Brexit day, January 31, is finally upon us. And much like December 31, 1999, when experts were warning the Millennium Bug would kill off civilisation as we know it, I don’t believe the pundits’ warnings that the sky will fall in, says Dave Herbert, a South Welsh smallholder.
Remember the Millennium Bug? Friday, December 31, 1999.
We were all petrified. At the stroke of midnight, the world was due to end.
America’s Intercontinental Ballistic Missiles would fire upon Russia, every digital file created would be instantly deleted and your kitchen appliances were due to gain sentience and suddenly rise against their owners in the first wave of the Great Machine War.
From the architects of the infrastructure of the burgeoning web to the very creators of microchip technology, no one could decide what was going to happen, how it was going to happen or how it would take account of the artificial construct of time zones, but they were all quietly making sure their affairs were in order before they left the office that Friday evening.
And so it came to pass.
The next morning I awoke to a feeling akin to a toaster repeatedly smashing my head. The lights would flash on and off and my flat was shaking, as I felt the machines begin the process of locating their human slaves and their habitats in the miserable internment zones set up in Grimsby and Swindon.
But, ho! What was this?
Of course it wasn’t the apocalypse, it was merely one hell of a hang-over from the (year early if we’re being accurate) millennium celebrations.
A trip to the cash point to check the balance had me in doubt again, but no, the numbers must have been right.
The missing zeros had naught to do with a computer issues and owed rather more to the bar expenses – and this was in the days before a pint cost a fiver a pop.
The upshot of it all was this; nothing much changed.
In the background, some more code was being written somewhere and people now questioned the knowledge and comments of experts and pundits, but largely, life as we know it went on.
Now, I’m not quite so naive to believe that as this particular Friday the 31st rolls into Saturday there will be no changes in our lives.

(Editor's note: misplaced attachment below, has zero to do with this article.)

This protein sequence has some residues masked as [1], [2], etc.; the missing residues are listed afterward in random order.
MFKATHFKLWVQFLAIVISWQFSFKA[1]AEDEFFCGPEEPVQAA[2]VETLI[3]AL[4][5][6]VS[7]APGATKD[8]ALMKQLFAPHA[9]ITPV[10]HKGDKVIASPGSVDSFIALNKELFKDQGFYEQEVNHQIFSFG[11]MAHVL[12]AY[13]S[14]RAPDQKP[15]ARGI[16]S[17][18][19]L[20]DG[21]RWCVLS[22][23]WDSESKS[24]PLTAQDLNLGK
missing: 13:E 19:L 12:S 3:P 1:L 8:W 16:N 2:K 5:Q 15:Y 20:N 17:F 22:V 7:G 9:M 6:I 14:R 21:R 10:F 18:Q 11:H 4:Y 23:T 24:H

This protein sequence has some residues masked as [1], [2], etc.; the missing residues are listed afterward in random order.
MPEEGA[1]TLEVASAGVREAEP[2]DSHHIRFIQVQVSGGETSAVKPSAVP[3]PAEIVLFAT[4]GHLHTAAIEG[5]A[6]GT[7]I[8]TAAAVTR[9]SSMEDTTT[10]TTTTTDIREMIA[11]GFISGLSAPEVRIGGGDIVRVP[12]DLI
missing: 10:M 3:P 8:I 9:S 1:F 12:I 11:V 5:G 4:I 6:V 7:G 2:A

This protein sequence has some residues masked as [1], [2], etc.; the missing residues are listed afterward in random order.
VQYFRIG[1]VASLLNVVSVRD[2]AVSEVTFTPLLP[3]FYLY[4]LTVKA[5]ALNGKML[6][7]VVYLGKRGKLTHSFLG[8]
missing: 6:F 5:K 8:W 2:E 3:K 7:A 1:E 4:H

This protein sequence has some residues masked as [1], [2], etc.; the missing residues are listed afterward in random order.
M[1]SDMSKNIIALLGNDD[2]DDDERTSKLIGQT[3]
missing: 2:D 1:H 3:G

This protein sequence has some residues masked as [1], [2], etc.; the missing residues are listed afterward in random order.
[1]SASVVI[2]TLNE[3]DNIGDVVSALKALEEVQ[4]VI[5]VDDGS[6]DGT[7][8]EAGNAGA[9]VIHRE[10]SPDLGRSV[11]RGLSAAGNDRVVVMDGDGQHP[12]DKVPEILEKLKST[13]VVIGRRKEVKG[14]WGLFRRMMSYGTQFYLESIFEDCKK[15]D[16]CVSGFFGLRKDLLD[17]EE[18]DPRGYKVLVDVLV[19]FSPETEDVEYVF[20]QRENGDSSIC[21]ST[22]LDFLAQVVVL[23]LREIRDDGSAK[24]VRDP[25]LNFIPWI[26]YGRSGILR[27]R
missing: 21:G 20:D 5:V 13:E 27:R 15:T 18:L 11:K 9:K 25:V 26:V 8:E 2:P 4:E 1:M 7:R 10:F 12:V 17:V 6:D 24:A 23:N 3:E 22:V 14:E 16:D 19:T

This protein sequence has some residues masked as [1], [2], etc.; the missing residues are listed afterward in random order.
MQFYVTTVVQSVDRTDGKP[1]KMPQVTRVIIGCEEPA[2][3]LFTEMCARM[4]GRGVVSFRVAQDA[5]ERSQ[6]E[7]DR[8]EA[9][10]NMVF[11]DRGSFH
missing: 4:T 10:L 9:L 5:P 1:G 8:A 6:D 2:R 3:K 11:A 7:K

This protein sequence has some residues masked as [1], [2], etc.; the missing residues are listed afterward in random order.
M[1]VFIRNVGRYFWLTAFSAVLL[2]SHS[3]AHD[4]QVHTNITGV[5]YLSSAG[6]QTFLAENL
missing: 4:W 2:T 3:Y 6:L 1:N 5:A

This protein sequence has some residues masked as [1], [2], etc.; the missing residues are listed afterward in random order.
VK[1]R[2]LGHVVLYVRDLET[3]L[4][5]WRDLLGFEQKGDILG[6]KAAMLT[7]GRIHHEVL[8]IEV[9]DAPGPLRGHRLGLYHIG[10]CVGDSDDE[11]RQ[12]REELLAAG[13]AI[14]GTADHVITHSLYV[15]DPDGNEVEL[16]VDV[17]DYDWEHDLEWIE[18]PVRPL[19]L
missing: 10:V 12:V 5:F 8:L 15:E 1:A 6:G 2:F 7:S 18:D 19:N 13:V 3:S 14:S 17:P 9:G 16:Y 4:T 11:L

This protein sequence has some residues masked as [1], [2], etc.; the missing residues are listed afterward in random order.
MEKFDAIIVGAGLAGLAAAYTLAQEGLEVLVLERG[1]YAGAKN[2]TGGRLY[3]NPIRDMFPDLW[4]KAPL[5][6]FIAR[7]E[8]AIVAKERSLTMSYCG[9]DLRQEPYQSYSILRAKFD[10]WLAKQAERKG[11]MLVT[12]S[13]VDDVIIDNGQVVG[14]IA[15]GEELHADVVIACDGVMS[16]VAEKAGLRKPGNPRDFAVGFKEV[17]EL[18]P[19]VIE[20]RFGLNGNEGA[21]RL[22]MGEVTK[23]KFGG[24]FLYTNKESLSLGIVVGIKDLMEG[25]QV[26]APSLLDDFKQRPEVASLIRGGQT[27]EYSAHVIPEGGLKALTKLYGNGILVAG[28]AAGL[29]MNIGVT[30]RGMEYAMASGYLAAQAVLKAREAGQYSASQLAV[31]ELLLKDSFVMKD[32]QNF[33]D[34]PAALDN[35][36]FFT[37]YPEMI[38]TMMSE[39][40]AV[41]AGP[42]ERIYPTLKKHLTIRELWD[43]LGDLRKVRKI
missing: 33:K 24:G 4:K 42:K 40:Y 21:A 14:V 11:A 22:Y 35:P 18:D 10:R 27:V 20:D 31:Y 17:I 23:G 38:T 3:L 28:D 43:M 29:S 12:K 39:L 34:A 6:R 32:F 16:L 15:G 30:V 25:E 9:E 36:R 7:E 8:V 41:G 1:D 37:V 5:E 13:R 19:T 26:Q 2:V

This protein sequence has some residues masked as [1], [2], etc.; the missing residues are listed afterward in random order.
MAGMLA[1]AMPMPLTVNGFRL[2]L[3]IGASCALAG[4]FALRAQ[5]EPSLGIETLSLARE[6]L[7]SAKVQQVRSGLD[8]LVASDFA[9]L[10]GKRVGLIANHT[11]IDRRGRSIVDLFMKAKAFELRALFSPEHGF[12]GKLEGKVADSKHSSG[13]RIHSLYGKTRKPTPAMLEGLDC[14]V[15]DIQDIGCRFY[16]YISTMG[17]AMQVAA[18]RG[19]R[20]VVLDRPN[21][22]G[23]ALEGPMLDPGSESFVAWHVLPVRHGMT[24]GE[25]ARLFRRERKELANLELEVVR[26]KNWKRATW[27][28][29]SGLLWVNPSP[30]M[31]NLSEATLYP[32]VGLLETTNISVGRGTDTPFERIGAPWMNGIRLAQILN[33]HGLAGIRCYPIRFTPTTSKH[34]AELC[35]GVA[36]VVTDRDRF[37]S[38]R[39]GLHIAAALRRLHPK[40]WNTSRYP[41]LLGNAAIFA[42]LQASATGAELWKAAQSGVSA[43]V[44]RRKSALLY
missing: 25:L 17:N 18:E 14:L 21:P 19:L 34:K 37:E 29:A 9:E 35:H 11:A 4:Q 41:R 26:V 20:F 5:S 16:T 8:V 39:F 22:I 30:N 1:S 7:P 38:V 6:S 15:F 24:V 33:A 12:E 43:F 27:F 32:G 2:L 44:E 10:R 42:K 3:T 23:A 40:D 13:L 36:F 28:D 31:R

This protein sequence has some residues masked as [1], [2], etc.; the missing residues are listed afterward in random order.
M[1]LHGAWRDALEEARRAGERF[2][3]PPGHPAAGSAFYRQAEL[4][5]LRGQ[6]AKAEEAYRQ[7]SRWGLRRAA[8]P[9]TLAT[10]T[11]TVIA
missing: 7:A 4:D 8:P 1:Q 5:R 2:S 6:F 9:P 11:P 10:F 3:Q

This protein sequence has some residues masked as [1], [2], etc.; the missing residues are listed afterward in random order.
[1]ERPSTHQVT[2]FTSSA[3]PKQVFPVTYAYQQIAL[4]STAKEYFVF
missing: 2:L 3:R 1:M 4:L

Yet neither do I believe the first cargo of American chlorinated chicken will land on our shores, nor will we be deporting all our European friends, work colleagues and spouses on the first Easy Jet out of Luton.
Life will be different.
If it wasn’t going to be then there wouldn’t have been any point in the process – the perceived and speculated factors of change are the reason we’ve been arguing for nigh on four years.
But as I’ve repeatedly said, change can and, often does bring, opportunity.
Our Prime Minister seems to have grasped that concept and took the opportunity to get a clear mandate in December. And my-oh-my!
What a difference an election makes.
The last 6 weeks seems to have flown by, and with its passing seems to have gone much of the whinging and vitriol.
And, thankfully, that megaphone fella seems to have disappeared too.
I’ve seen a little bit of griping about the Brexit fifty pence piece, but that’s about it.
There seems to finally be acceptance that we’re leaving. Yes, there’s reluctance from some quarters, but considerably less denial too.
It’s all I asked for right from the start. Respect the result and get on with it. Grasp the opportunity, find solutions, knuckle down and get things sorted.
That is, of course, the point of this new transition period. Except we can do so with renewed cause and from a position of strength now we’ve shown we weren’t bluffing after all.
Chances are this Saturday morning I will once again wake with a hangover caused by French brandy and Belgian beer.
But just as it was 20 years ago, very little will feel tangibly different the morning after the night before.
Except that I’ll now accept commissions for writing your visa applications.
Opportunity, you’ve got to love it!
Dave can be found tweeting at @hermitcrabeggs